With a fantastic opening purportedly penned by a recently deceased narrator and edited via running commentary by a secondary narrator, JIHADI: A Love Story is written by Yusuf Toropov.
The emotional intelligence of the main protagonist and the story itself are high on the list of pluses at the outset. Although many expectations are confounded throughout the story, the expectation of more confusion, while reading the opening pages, does not bear out. So if you find yourself asking: “What’s this about?”, just power on through the opening five pages. The quality of the writing will draw you in at the outset. But the plot is riveting, and it all starts to become fairly clear fairly quickly.
It’s one of those novels that merits a second read not because of its difficulty, but because of the prose's beauty. In terms of plot, there is so much to it that there are things you may miss the first time out. Among much else, readers may find they are reading the novel for its story, and then reading again for style or in search of thematic resonances.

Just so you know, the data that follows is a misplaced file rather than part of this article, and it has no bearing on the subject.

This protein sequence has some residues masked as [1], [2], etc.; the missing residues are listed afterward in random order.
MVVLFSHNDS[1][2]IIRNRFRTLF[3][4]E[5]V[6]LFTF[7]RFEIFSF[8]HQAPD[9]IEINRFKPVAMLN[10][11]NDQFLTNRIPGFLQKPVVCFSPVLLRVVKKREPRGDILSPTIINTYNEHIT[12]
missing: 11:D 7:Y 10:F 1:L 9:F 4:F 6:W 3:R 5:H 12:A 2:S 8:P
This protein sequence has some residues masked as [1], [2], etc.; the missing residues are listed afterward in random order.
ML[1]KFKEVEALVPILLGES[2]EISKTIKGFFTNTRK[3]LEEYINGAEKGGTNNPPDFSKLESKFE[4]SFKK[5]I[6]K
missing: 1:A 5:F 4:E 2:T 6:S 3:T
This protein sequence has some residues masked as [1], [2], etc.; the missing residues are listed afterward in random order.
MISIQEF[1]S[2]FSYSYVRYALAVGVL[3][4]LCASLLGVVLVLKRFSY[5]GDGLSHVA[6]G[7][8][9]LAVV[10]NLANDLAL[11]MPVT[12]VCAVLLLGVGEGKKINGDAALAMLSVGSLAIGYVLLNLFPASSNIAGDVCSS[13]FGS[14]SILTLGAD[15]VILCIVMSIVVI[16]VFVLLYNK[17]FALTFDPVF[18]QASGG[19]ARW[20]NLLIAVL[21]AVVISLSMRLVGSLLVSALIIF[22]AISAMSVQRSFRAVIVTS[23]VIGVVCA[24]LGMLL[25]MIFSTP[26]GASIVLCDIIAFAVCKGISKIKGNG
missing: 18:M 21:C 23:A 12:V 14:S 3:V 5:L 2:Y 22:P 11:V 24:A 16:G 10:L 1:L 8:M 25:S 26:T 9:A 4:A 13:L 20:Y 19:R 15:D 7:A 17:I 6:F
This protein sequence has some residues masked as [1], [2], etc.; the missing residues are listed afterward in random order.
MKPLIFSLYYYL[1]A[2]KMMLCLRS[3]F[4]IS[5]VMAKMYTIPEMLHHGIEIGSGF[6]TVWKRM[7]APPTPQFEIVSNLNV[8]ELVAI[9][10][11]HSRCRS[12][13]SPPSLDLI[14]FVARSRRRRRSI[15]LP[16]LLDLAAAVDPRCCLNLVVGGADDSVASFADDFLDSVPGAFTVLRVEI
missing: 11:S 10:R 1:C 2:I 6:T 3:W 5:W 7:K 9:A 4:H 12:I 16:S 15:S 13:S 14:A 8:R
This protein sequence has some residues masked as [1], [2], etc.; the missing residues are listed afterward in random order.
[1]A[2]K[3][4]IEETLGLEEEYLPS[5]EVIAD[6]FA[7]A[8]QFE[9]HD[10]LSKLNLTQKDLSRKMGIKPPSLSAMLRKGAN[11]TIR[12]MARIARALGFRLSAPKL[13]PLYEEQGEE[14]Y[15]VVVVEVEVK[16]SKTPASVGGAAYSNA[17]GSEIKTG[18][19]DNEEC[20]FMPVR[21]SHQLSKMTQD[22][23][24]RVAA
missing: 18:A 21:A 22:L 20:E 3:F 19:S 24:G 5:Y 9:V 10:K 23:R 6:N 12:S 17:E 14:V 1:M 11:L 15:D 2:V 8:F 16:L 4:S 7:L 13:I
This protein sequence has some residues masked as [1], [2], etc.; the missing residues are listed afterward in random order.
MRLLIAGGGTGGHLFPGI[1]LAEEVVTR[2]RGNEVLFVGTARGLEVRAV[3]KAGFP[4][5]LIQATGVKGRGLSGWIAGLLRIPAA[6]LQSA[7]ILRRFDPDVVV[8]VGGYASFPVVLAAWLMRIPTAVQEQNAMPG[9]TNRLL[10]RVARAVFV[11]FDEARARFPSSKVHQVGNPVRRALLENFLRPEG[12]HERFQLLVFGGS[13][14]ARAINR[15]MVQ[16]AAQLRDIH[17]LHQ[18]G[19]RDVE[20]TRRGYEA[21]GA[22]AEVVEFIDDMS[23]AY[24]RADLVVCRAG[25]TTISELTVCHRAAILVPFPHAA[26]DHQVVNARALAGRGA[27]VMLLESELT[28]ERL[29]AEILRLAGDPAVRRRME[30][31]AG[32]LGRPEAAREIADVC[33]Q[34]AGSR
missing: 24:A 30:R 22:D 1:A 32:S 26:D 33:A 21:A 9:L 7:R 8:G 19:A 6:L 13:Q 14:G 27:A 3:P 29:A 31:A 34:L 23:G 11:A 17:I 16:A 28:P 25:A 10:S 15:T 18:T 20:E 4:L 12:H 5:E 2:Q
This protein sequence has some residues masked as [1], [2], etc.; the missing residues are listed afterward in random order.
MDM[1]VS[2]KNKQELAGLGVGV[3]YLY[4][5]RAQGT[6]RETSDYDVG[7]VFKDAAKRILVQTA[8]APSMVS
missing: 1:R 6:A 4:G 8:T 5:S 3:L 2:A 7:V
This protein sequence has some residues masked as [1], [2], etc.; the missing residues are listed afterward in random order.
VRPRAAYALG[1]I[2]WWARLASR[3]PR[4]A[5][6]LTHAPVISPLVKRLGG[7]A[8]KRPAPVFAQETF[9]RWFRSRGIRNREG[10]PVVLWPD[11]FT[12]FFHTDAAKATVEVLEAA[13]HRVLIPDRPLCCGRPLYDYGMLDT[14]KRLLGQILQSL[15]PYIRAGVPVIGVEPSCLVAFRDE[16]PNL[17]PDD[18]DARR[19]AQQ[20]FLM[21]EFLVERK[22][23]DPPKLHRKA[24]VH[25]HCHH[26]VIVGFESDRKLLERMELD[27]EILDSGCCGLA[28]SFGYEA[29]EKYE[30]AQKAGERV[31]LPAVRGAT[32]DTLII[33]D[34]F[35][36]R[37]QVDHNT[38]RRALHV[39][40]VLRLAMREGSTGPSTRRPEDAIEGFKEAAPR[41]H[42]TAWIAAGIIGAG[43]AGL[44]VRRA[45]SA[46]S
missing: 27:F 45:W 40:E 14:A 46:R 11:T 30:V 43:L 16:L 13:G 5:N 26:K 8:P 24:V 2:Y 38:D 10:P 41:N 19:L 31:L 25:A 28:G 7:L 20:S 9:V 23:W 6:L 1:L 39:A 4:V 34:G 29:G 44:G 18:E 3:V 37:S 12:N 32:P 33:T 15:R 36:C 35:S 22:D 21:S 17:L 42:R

Speaking of which, the themes here are terrific too, addressing the issues that academics sit up and look for in a text: Unreliable narrators, Feminism and Misogyny, Islam, the Other, Terrorism, and perhaps even societal decay all feature quite prominently.
Intelligence agents play politics and jostle for one-upmanship. Corruption is rife in what we could regard as the most stiflingly conservative of religious environments – a country where atrocities have been perpertrated by the West, and where retribution is sought both from Americans and those of more rational mindsets than the extremists. Yet it's all relayed with a non-judgmental eye.
Although he has lived through much of the story, Theolonius Liddle narrates with a warm objectivity, the ironic, poetic detachment perhaps a means of distancing himself from the tragic events depicted. It’s typical of a Modernist novel in some respects, tearing on the existentialist heartstrings without being overtly sentimental or heavy-handed. The metanarrative elements, meanwhile, are straight out of a postmodern playbook.
It's a wonderfully poetic read. A novel for our times.